On A Clear Blue DayOn A Clear Blue Day

Mrs. Oliver

When I was a child—when I was five—my mother would say, “Let’s go see Mrs. Oliver.” I would always get excited. Mrs. Oliver lived three doors down. A flagstone sidewalk led up to her door. She had air conditioning. On hot, humid summer afternoons in Dallas, Texas, air conditioning was a luxury. At my house, all we had were giant fans that just blew the hot air around. But at Mrs. Oliver’s house we could sit in her dark living room and get cool.

My mother took me by the hand and we headed over. Mrs. Oliver opened the door. She wore bright red lipstick and her hair was caught up in an emerald green turban. She had a wide smile, although her teeth were slightly discolored—probably from smoking. I remember she held her cigarettes very elegantly. And as she dramatically gesticulated, I thought the long line of ashes would surely fall on her highly polished wooden floors, but she always made it. She would pause, take one more inhalation, tip her head up and exhale the smoke while simultaneously and without looking make two or three taps on the cigarette, and that elongated stretch of ash would fall quietly into the golden-colored glass ashtray. She never missed once. Mrs. Oliver would sometimes stop talking and look right at me as I sat on the floor resting my arms on my mother’s bare legs and say, “I’ll bet you’d like a treat.” She would then get up quickly and always bring a bowl of Tootsie Pops. I loved red ones. “I bought a lot of red ones just for you. You take as many as you want.” My mother would nod her permission, and I’d take all of them. Mrs. Oliver just smiled and said, “I like them too.” And then she’d light another cigarette, and Mrs. Oliver and my mother would keep talking. I noticed the ashtray stacking up with cigarette butts, the ends tinged with Mrs. Oliver’s red lipstick marks.

Mrs. Oliver didn’t mind if I looked around her house. I’d go into every room. She had two bedrooms. They were immaculate with elegant silky looking bedspreads. I would peek in, but those rooms were never very inviting—overly stiff for a little girl. I would never have dared to really jump on the beds, although I thought about it. I’d usually end up in the back room, a den. I’d sit down on the sofa and Mrs. Oliver would shout, “You can turn on the TV.” And I’d get up, Tootsie Pop in my mouth, and turn on Felix the Cat. I was in five-year-old heaven—sitting in the cool house, sucking on candy and watching my favorite cartoon. I could hear Mrs. Oliver and my mom. Sometimes they would laugh really loud. I felt safe. I never wanted to leave. But my mom would eventually come back into the den and say, “We better go. Your dad will be home soon, and I need to cook dinner.” And so Mrs. Oliver would wave goodbye and say, “Please come back real soon.” And the hot, humid air would hit our faces and my mother would say as we walked home, “Now that was fun.”

I never really knew any circumstances about Mrs. Oliver’s life—whether she was married or had any children of her own—what kind of work she did. She was my mother’s friend. And she was one of the nicest adults I knew when I was five years old. Mrs. Oliver represented safety to me as a child—and probably to my mother too. That turban-wearing, cigarette-smoking woman was probably ahead of her time, and she knew how to enjoy life. The laughter spoke for itself. And Felix the Cat and the stain of red on my mouth were all living proof of that wonderfully safe woman.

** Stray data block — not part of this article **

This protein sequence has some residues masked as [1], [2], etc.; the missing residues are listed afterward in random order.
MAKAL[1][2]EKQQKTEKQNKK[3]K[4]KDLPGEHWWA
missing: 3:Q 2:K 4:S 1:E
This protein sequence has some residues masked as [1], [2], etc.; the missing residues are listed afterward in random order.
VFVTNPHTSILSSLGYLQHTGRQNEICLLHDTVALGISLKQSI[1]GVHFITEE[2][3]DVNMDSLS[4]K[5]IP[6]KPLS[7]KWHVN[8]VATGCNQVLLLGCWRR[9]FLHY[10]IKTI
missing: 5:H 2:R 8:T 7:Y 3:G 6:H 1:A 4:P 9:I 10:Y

Other things make me feel safe now in adulthood. Libraries. In every town I’ve ever lived in, the library is a haven. I lose myself in the rows of books. I seek out the quiet alcove. The idea that I can check out as many books as I want is kind of like being able to take all the Tootsie Pops out of Mrs. Oliver’s candy bowl.

My husband’s hands are a sanctuary for me too. Giovanni has the most gorgeous hands. They are strong, and his nails are white, clean and clipped short. He wears a beautiful gold bracelet on his wrist. His hands are always warm too. And when he enfolds his hand around mine, I feel safe. I feel I belong somewhere. Surely my heartbeat slows with that skin to skin safety.

The Lord is my safety as well. Every Saturday I meet Him. It’s our date. Oh, I talk to Him throughout the week. But Saturday is the big day. I get up early and go to my study. There I’m surrounded by all the things I like—my little desk where I write, my pictures of the Eiffel Tower, open gates and benches of contemplation. I light fragrant candles and turn on Pandora. I get out my Bible and ask to hear from Him. He never fails me—never. Never. It’s akin to sitting down and leaning on my mother’s legs and knowing nothing or no one will hurt me. Jesus’ presence is better than the library, better than Giovanni holding my hand. Better than Mrs. Oliver’s house. He gives me a Word every time we meet and assures me that He is My Rock. My Shield. My Provider. My Rest. My Refuge. I never want to leave.

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What Readers Are Saying

In Missing God Priscilla takes a brave and unflinching look at grief and the myriad ways in which it isolates one person from another. The characters are full-bodied and the writing is mesmerizing. Best of all, there is ample room for hope to break through. This is a must read.

Beth Webb-Hart (author of Grace At Lowtide)

winner"On A Clear Blue Day" won an "Enduring Light" Bronze medal in the 2017 Illumination Book Awards.

winnerAn excerpt from Missing God won as an Honorable Mention Finalist in Glimmertrain’s short story “Family Matters” contest in April 2010.